Step 1 of 2: Determine your zone hardiness. Remember this includes both heat as well as cold tolerance. If your not sure what your zone is, I've provided a link to the USDA Zone Hardiness map. This will open a new window.
Once there, enter your zip code to determine your zone. Each plant description will list the compatible zones for that plant, such as Z4a-7a = most compatible for USDA Zones 4a through 7a. The further the plants are grown outside of these parameters, the more likely the plant can be lost from excessive heat or cold exposure.
Step 2 of 2; Determine soil type and moisture requirements. Desert plants can be divided into two groups with regards to soil type and moisture requirements. I recommend grouping plants separately in the garden based on these requirements, especially with an emphasis on keeping taller deciduous plants away from cactus and succulents to keep the leaves and flowers from becoming entangled in the spines and plants in general.
Type 1: Low water demanding, rainfall dependant species: This includes cactus, succulents, and other plants that occur in open desert environments and grow in soils composed of mostly sand and rock with little compost and the soil pH is on the alkaline side.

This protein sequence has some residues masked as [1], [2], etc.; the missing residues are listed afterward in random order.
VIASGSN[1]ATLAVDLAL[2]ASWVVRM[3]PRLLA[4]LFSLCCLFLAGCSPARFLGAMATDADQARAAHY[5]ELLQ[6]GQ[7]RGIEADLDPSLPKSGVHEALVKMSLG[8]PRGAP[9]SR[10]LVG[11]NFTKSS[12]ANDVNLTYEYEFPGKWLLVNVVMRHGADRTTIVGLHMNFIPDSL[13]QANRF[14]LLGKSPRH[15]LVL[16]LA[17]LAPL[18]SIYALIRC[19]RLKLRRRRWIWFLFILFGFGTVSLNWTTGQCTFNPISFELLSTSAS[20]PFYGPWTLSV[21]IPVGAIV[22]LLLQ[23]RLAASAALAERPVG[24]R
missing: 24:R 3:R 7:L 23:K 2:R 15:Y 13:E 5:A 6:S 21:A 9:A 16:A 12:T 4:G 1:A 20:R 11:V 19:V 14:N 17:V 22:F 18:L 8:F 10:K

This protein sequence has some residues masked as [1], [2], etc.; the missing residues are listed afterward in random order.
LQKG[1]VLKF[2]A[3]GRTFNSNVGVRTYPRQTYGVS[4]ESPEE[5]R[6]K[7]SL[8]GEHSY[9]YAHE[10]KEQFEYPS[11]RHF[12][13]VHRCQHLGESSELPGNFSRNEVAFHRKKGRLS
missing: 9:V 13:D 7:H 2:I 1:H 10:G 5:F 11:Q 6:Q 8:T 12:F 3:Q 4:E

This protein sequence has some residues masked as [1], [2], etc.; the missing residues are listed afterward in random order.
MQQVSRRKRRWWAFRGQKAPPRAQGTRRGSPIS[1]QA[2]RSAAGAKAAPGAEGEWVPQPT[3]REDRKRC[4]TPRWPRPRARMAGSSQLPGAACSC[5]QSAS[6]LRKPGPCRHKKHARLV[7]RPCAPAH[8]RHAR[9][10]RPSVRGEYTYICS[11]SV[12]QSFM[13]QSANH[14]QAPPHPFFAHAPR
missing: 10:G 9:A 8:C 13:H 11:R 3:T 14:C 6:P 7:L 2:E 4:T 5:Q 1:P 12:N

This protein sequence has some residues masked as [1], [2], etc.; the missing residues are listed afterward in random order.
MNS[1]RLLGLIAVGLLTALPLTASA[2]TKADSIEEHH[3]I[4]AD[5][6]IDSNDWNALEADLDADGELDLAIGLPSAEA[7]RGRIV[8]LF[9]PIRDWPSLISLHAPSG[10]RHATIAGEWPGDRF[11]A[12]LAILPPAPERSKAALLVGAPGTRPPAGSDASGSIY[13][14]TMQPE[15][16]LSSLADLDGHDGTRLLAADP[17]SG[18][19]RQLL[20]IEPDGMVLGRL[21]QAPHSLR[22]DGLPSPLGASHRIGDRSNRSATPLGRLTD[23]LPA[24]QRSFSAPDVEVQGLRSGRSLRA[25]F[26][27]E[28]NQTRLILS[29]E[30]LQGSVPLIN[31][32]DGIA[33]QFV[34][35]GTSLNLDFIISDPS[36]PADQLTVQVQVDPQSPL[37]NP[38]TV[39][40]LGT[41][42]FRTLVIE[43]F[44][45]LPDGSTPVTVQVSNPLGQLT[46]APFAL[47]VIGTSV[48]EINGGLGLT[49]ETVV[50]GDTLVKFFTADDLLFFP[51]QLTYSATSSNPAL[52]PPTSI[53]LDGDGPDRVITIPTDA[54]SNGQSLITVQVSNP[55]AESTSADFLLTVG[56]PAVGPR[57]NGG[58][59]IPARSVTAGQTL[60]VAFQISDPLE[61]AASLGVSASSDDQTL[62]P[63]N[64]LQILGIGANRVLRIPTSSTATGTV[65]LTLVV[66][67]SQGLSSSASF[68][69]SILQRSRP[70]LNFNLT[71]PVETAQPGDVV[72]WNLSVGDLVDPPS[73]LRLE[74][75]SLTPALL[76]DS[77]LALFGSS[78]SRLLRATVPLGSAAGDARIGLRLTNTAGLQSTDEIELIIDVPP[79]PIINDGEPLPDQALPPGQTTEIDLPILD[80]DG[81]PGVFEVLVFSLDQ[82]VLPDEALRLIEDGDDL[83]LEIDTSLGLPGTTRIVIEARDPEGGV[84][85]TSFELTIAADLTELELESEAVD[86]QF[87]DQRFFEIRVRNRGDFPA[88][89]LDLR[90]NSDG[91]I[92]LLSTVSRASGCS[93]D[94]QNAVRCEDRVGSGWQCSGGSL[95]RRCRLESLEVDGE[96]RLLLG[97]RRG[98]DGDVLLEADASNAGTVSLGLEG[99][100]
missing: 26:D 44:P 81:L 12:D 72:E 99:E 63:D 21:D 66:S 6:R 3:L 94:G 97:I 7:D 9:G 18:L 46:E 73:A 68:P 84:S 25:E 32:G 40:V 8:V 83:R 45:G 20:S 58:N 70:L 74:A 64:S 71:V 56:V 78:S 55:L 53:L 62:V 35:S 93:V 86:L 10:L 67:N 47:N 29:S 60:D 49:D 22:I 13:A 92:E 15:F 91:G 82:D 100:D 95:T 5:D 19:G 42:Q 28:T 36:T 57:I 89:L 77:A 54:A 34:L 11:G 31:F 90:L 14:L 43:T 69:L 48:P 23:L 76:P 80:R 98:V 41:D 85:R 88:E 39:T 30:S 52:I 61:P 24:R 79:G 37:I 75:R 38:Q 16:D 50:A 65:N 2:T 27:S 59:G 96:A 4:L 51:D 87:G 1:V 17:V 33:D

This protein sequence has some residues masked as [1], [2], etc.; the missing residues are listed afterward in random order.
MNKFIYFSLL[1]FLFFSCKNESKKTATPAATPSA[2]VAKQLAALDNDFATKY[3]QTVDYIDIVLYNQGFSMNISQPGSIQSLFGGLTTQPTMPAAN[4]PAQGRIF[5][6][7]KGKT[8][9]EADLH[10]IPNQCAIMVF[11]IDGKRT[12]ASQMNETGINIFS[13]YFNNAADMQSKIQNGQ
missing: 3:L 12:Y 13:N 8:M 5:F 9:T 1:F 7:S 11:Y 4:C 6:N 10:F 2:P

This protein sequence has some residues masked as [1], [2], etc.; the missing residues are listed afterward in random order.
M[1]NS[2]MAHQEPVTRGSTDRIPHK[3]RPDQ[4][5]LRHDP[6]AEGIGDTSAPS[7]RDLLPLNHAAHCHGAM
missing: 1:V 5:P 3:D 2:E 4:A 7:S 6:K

Soil mix for Type 1 plants, if you receive:
Less than 15 inches of rainfall annually = 6 parts pea gravel, 3 parts sand, 1 part top soil, 1 part high quality potting soil.
15-30 inches of rain annually = 10 parts pea gravel, 5 parts sand, 1 part top soil, 1 part high quality potting soil.
Above 30 inches of rain annually = 15 parts pea gravel, 5 parts sand, 1 part top soil, to 1 part high quality potting soil.
Type 2: Higher water demanding, permanent to intermittent water source dependant + rainfall species. This group includes plants occurring within deserts but grow near water courses, seepages, or damp to shaded areas where moisture collects and runs through. Also, the soil is has a higher concentration of compost to sand and gravel and the pH is more neutral to slightly acidic.
Soil mix for Type 2 plants:
Equal parts of each. 1 part pea gravel, sand, high quality potting soil & top soil.
If you receive less than 30 inches of rain per year, place plants on level ground or low lying areas where rainwater or moisture can collect.
If you receive more than 30 inches of rain per year, then place the plants in raised beds to avoid excessive ground moisture.